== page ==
• Preventing the bacteria from spreading to others
  • Preventing serious complications such as rheumatic fever

It is essential to finish your course of antibiotics even if you are feeling better, as the remaining bacteria can continue to multiply. When this happens, bacteria can become resistant to the antibiotics, and cause further harm to the body. In some cases, it can develop into sepsis (blood infection), which is a life-threatening condition.

Complications of Strep Throat

Although uncommon, complications can occur after a strep throat infection. This can happen if the bacteria spread to other parts of the body. Complications can include:

  • Abscesses (pockets of pus) around the tonsils
  • Swollen lymph nodes in the neck
  • Sinus infections
  • Ear infections
  • Rheumatic fever: An inflammatory condition of the heart, joints, brain, and skin that can develop if a group A Streptococcus infection is not fully treated
  • Post-streptococcal glomerulonephritis: A rare kidney disease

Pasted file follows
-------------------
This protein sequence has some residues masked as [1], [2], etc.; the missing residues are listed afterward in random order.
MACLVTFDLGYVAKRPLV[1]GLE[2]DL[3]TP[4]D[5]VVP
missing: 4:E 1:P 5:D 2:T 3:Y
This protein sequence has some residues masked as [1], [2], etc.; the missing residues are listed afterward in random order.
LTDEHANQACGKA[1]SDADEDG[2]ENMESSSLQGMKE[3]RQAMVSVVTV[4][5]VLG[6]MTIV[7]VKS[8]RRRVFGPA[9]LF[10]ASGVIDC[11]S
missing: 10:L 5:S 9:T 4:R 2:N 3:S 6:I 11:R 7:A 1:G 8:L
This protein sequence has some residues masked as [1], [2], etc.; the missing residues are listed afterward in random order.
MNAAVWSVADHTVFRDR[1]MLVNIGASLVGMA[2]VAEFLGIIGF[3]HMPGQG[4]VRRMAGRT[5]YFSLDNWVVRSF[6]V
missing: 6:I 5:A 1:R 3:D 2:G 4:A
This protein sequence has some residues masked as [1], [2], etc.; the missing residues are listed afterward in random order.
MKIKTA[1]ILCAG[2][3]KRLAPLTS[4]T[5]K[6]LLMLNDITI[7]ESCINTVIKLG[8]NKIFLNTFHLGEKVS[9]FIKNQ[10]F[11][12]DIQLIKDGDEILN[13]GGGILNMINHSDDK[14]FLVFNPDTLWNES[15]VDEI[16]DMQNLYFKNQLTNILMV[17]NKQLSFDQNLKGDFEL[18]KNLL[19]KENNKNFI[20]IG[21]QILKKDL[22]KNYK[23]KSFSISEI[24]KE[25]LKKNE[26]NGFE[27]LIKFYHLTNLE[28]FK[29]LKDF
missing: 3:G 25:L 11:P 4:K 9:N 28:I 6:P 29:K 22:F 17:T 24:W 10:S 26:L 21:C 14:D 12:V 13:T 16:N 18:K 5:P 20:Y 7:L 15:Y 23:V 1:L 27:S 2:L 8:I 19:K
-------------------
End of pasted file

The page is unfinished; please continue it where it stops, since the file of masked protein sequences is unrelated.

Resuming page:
When to See a Doctor

While strep throat is not usually dangerous, it can sometimes cause medical emergencies. However, this is rare. Seek medical care immediately if you have strep throat and experience the following signs and symptoms:

  • Trouble breathing or shortness of breath
  • Dizziness, feeling faint, or passing out
  • Blue or pale lips or fingers
  • Trouble swallowing


People can get strep throat more than once. Having strep throat does not protect someone from getting it again in the future. While there is no vaccine to prevent strep throat, there are things people can do to protect themselves and others. These include:

  • Practicing good hygiene: This includes washing your hands often (with soap and warm water for at least 20 seconds), especially after coughing or sneezing and before preparing food or eating. You should also wash glasses and utensils after a person who is sick uses them. Practicing good hygiene is the best way to keep from getting or spreading group A strep.